Beef State: John Alsworth Sibbitt

 

It wasn't easy growing up to be John Sibbitt. Being the first grandchild to J.P. and Almedia Sibbitt, and the first son for Arthur and Ola Sibbitt, carried with it great responsibilities.  

From the photos of the time, it appears that no one could refrain from taking pictures of him, or resist carrying him around, or showering him with kisses. But if the attention for being heir apparent to Sibbitt Land and Cattle Co. wasn't burden enough, so was the fact that he was an unlikely rancher. He had bad hay fever and asthma. During hay season, he would come in from the field for dinner, exhausted, hot, unable to breathe or eat. But with determination he forced himself out into the fields. Today, he boasts that he can outlast anyone in 100-degree haying weather or the extreme cold of winter feedings.

Born on February 6, 1922, John Alsworth Sibbitt grew up in Hyannis in the big house of his parents, surrounded by playmates day and night. He was the ringleader, master prankster, sometime bully and great protector to a host of children. 
      
When his parents sent him to Kemper Military School in Missouri, he dutifully went. Pleading with his parents to not send him back after two years of military discipline, he attended Curtis Agriculture School and graduated in 1940.
      
When he went to the University of Nebraska at Lincoln, John was more enterprising than studious. He sold liquor on Sundays, the “dry” day of the week. By the end of his first semester in 1941, John drove home with money in his pocket. Arriving home he explained to his father that he had “taught those professors and the folks in Lincoln about all I could.” Not another word was ever said about John's academic future.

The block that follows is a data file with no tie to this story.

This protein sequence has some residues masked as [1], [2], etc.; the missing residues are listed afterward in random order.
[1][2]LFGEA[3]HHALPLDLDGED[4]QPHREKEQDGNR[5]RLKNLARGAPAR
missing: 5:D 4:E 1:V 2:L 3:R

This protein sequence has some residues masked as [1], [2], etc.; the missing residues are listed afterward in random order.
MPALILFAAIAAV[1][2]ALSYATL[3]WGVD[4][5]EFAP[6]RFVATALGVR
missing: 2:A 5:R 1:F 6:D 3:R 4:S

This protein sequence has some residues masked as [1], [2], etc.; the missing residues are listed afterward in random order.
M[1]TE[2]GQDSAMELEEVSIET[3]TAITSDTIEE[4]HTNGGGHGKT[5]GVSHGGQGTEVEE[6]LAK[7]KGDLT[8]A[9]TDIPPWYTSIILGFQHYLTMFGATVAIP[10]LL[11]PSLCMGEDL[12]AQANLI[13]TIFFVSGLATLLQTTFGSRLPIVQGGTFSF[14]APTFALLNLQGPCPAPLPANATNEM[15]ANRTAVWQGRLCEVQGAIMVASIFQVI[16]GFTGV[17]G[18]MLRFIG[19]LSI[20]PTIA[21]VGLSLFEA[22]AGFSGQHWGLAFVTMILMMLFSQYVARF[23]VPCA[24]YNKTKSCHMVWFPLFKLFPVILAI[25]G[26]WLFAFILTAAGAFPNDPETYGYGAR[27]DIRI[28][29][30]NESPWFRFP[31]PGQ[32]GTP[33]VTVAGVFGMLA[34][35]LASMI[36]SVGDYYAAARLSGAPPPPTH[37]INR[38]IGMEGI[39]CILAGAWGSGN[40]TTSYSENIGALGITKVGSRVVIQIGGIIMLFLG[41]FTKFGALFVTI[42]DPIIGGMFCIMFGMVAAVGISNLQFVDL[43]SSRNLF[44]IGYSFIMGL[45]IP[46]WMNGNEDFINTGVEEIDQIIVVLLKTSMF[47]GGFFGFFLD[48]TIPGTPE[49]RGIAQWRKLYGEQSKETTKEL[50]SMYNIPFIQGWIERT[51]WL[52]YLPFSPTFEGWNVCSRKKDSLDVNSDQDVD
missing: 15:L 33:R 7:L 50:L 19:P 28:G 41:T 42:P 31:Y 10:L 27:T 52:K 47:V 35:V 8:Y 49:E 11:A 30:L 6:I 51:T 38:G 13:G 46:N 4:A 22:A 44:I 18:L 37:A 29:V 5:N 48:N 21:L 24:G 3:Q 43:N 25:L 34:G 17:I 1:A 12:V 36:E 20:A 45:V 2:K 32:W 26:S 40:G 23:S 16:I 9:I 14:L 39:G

In 1942, John’s father passed away. John partnered with his mother managing the ranching operations. Two years later, his mother died, leaving John at the age of twenty to run the ranch by himself, settle two estates and try to make a go of it. Bankers insisted on loaning money to him hoping to gain control of his ranch, but frugality, hard work, and sheer terror made John square away his finances as quickly as he could.
   
Nothing stopped him. He learned to fly an airplane and became a great pilot, even flying rescue flights for injured Sandhillers.  He participated in every phase of cattle production from rancher, feeder, cattle order buyer and auction house owner. At his busiest, he ran two sale barns and four ranches.  He served on the Grant County School Board and tried to persuade good teachers to come to the area. 

His proudest accomplishments are his children, John, Joan, Kem and Dina.
   
John is a genuine self-made man. His indifferent attitude to what others may think of him stands out as his strongest character trait. You will never hear John Sibbitt ask, "But what would people think?"

– by Margaret Sibbitt
[Used with permission of the author

All Video Extras with John Sibbitt:

Scenes from the Sibbitt, Monahan and Haythorn Ranches as they go about the annual branding ritual.
John Sibbitt had more than 3,500 cattle for sale the day President Kennedy was killed. The sale went on, but when it came time to... more››
John Sibbitt says he's always done business with a handshake. Melvin Nation and Jack Maddux agree that your word is your bond.